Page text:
I've been enjoying the History Channel series, "The Human Weapon." Anyone else been watching? I dig how the hosts will travel around a country learning about all the different variations on an art. It's a cool way to bring history together with modern arts.
Entertainment Weekly ran a festure article this week on English he-man, Jason Statham. I'm betting that while this actor may still hae too low a profile inside Hollywood, most of my readers have seen one of Mr. Statham's movies: Transporter, Transporter 2, Crank, and are waiting for the chance to see his newest -- War, with Jet Li.
The EW article made no bones about the fact that Mr. Statham is hungry to be the next big Action Hero; just like we had back in the glory days of the 1980's. Mr. Statham himself sees parallels between his ambitions and a certain Governator of California...
Most exciting was the news that the producers of the GI Joe movie are considering Mr. Statham for a role in their movie. Who could it be? No word. But my money is on my hero and role model: Snake Eyes. And since Jet Li's name has been linked to Storm Shadow over the years, that means War may be a preview for the brotherhood of GI Joe fanboys. Of course, Mr. Statham may, in fact, take a page from Ahh-nold's playbook and play the villain. He could just as easily be the Scottish arms dealer, Destro. After all, he's got the abs to show off in that ridiculous V-neck outfit. The women will swoon.
Click above for the full story, and yes, the horrible pictures...
Back in January, a five-year old boy named Youssif was playing outside in his hometown of Baghdad. His mother was inside and upstairs when she heard a commotion outside. Fearing the worst, she ran down to her front door to check on her son.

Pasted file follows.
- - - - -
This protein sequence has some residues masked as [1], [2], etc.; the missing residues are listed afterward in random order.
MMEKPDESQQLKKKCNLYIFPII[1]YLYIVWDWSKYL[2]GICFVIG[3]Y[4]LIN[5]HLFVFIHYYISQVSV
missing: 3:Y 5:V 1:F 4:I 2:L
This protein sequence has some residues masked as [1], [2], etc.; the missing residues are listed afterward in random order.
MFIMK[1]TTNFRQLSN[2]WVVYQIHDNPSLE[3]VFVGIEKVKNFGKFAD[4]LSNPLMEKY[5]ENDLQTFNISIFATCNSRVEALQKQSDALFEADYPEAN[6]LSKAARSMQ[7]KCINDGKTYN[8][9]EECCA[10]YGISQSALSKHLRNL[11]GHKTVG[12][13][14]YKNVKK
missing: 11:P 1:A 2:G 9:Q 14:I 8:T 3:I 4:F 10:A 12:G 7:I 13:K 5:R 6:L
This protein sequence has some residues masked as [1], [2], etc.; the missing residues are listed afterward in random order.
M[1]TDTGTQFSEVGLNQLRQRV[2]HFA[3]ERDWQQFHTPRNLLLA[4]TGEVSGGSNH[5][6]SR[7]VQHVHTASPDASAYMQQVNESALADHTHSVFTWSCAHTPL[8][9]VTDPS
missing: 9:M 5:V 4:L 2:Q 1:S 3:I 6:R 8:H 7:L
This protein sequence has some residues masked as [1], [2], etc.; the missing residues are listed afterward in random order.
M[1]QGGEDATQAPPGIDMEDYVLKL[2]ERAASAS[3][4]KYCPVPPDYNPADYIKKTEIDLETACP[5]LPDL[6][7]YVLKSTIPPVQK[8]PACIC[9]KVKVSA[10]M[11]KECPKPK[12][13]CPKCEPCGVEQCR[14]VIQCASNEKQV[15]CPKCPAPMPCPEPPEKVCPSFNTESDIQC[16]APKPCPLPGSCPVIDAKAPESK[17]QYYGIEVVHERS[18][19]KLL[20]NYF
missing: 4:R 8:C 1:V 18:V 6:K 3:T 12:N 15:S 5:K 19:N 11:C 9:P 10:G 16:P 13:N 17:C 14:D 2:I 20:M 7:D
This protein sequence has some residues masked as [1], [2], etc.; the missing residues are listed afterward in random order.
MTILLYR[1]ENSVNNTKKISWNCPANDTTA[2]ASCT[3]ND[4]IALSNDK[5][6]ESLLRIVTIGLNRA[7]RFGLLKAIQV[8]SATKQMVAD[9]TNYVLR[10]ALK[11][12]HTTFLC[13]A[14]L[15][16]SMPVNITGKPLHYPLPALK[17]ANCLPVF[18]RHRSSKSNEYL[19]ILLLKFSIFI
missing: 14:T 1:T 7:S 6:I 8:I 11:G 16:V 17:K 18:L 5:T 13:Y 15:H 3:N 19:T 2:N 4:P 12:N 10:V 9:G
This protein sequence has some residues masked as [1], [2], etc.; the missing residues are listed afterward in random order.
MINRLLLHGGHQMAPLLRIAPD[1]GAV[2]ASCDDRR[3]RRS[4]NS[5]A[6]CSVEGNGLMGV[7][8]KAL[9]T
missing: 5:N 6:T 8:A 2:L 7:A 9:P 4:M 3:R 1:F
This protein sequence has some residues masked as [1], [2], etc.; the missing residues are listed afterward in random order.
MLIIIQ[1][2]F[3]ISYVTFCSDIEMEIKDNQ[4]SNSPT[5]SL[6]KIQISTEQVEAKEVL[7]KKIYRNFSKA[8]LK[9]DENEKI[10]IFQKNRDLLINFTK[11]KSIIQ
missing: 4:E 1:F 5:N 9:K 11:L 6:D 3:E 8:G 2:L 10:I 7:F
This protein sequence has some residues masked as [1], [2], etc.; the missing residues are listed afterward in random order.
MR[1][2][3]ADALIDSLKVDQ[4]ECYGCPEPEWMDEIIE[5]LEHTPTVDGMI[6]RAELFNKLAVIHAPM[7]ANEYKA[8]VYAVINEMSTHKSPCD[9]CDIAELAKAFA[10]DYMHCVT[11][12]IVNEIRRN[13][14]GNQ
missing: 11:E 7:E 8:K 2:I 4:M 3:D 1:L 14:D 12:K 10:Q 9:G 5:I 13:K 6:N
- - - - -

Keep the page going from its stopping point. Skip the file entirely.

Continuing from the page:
She got the worst... Youssif was aflame like a candle.
Miraculously, the child survived. But Youssif's once beautiful face is now horribly scarred.
He remembers the attack and describes how masked men pounced upon him at random, doused him in gasoline, and set him ablaze before running down the street. And he understands exactly what happened. "I was burning," he says. The masked men have not been caught. No one -- it seems -- knows who they are.
War is -- it goes without saying -- hell. People end up in the wrong place, and innocents do get killed. But this... This is beyond the pale. This wasn't an accident. This may not have even been intended as a message; since no one has claimed credit. This was pure evil of the kind rarely seen in Iraq since Saddam's reign.
I realize that the mood of the country is shifting to bring our troops home sooner rather than later. Leaving our men and women in harm's way is hardly a palatable option. But what happened to Youssif is only a taste of what will follow our withdrawal from Iraq. There will be killing fields in Iraq. Youssif, alone for now with his scars, will not stay alone in the wake of a hasty departure of American forces. He will have plenty of company.
This is why we fight...
And this is why we fight them there... rather than here.
Morale Patches are an unofficial military tradition that has exploded in the past few years. The trend has been helped along by the increase in Private Military Conctractors who aren't subject to the same rules about uniform wear, and the Army's increased use of velcro on uniforms and equipment. It's real easy now for grunts to peel off an offending patch before someone in the chain of command spots the unapproved item.
Above is a selection of common morale patches. As you can see there is a patch for every mood and sentiment. Some are in good taste, while others are risque.
Ever since I can remember, there has been a military recruiting depot on the mainstreet of my hometown: Army, Navy, and Marine Corps. (For the record, I know where the Coast Guard recruiter is in the vicinity, but not the Air Force recruiter.)
About two years ago, I noticed a few protestors liked to gather outside the Marine recruiter with anti-war signs and shout slogans against the current administration. They were real vocal during the summer, and even cynced-up their small protests with the weekly gathering of Marine recruits. The Marines like to get the kids in shape before they arrive at Parris Island, so they do group PT for the kids while they await their induction date. The protestors tried to disrupt the training, but the Marine recruiters kept smiling while they urged their kids to do more pull-ups, or push-ups, or sit-ups. Knowing a few Marines, I suspect they got a perverse joy out of exercising in full view of the protestors.